Brexit: The Post-Mortem

With barely any time to take in yesterday’s remarkable vote in the EU Referendum, the political world is already moving on. We’ve seen Prime Ministerial resignations, aspiring PMs taking their marks and future referendums already in the planning.

Before we lose track of what’s just happened, we need a proper post-mortem of the campaign and its effectiveness. It has a lot to tell us political anoraks, both about the future direction of the country and also the effectiveness (or otherwise) of campaign techniques.

This post makes no claim to provide the detailed analysis required. Rather I wanted to highlight five areas that seem to me to be most worthy of detailed exploration as the most significant factors in determining the result.

  1. The Reform package – Remember that? For months after the 2015 election, Cameron made a huge amount about the renegotiation he would secure that would deliver a better deal for the UK. In the end, the reforms he secured were widely perceived as weak and tokenistic and were effectively airbrushed from history, barely getting a mention in the final weeks of the campaign. This is significant in my view because securing a real set of reforms could have offered Cameron a much stronger defence against Leave on the issue of immigration. As it was, Remain were left having to defend high levels of EU immigration with no credible ‘change’ message at their disposal.

  2. The Economy – Remain’s best message by a long way was the economy and yet they failed to land it effectively. Astonishingly, the Prime Minister actually launched his business case for Remain at Davos. They then used financial experts, FTSE business leaders and global financial institutions all to argue that our economy was at risk by a Leave vote. There was too much big business and macro-economics, not enough about jobs, wages and families. Hard-pressed voters in middle England who had suffered years of recession and austerity were not going to be easily persuaded by a bunch of rich bankers who thought the UK was booming. The economic message was also taken to extremes, leaving Remain’s best message appearing like a campaign tactic - ‘Project Fear’. There may well be an economic shock from Brexit but the biggest shock is Remain’s failure to make a compelling case on this issue.

  3. Labour – it pains me to say it but the biggest loser on the night, apart from Cameron, seems to be Labour. The Tories have lost a leader. Labour have lost an electorate. The Labour leadership’s confused stance on the EU meant the party was felt nationally to be on the margins of the debate, something which the impressive Labour grassroots campaign couldn’t turn around. It should also have been obvious to the Stronger In campaign much earlier that Cameron was going to be little use in turning out the Labour voters of Sunderland, Swansea or Stoke. Much of Labour’s problem here pre-dates Corbyn and is about a long-term failure to tackle economic and social upheaval in urban areas. It’s interesting, however, that Corbyn’s victory has done nothing to arrest this. Labour has much to fear from what happened last night.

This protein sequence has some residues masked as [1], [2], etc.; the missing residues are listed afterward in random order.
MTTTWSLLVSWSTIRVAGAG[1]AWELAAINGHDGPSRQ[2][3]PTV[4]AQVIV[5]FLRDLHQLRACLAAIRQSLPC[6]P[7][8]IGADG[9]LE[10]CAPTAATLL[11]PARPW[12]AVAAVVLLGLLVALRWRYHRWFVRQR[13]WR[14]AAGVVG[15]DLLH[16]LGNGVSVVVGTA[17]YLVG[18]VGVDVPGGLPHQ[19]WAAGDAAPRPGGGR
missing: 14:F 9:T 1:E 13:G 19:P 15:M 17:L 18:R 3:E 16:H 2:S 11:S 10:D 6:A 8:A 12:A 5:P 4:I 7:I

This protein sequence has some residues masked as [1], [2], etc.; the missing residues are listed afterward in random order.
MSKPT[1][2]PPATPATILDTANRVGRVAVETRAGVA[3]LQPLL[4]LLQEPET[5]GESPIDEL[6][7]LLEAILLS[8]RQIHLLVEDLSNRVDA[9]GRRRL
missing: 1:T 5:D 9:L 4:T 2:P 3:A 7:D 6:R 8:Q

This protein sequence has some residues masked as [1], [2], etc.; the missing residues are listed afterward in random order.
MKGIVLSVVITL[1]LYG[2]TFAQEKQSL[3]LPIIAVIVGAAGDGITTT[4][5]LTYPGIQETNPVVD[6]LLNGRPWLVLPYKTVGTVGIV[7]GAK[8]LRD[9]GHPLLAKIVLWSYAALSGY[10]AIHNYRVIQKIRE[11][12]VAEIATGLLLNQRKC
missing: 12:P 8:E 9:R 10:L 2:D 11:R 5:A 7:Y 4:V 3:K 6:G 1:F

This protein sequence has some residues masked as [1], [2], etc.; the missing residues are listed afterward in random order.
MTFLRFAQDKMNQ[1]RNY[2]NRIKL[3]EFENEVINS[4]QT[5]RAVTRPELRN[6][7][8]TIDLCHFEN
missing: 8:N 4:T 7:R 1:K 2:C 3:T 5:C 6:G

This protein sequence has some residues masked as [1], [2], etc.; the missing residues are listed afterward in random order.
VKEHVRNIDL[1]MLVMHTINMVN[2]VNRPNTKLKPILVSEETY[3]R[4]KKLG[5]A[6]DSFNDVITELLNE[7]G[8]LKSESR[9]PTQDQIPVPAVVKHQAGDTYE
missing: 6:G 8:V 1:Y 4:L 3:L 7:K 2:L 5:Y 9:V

4. The United Kingdom – the result also shows huge disparities between different areas of the United Kingdom. Wales and England voted to Leave the EU, Scotland and Northern Ireland to Remain (albeit with lower turnouts than might have been expected). It seems that the SNP campaign was less effective at turning out pro-European Scottish voters than Leave were at motivating anti-European voters elsewhere, in areas where they had weeks before performed very strongly. Whether this is because of campaign fatigue, having just fought elctions weeks before, or a secret desire on the part of some nationalists to see Leave do well so as to depose Cameron and make a second Independence referendum more likely, we may never know. The differences in the UK weren’t just between countries, however. Areas with high ethnic minority populations, higher university educated populations and more younger people voted relatively strongly for Remain. Central London was an island of Remain in a sea of Brexit. While all English regions outside of London voted to Leave, the south was more sympathetic to Remain, the north and midlands much less so. The UK is a nation divided by class, ethnicity, nationality and age and this makes finding a settlement on Europe much more difficult in the future.

  5. Boris – the final area to analyse is the role played by Boris Johnson. Surely the next Prime Minister in waiting, Boris’s decision to side with Brexit transformed the Leave campaign’s fortunes. Before his arrival, Leave were in chaos, rudderless and with the polarising figure of Farage as captain. Although popular with some, Farage would undoubtedly have made it difficult for many voters to side with Leave. Boris however provided Leave with a popular, charismatic and respectable figurehead. Notwithstanding his gaffe-prone interventions, Boris more than matched the Remain figures in their ability to carry a message and gain media attention. His personal intervention to back Leave might be the single biggest factor in the overall result.

Whatever your view of the result, the campaign provides us with much material to ponder. And we shouldn’t be slow in drawing conclusions. We may need to apply the learnings in a general election campaign or another referendum before too long!

What do you think? What would you add? Let me know your thoughts -

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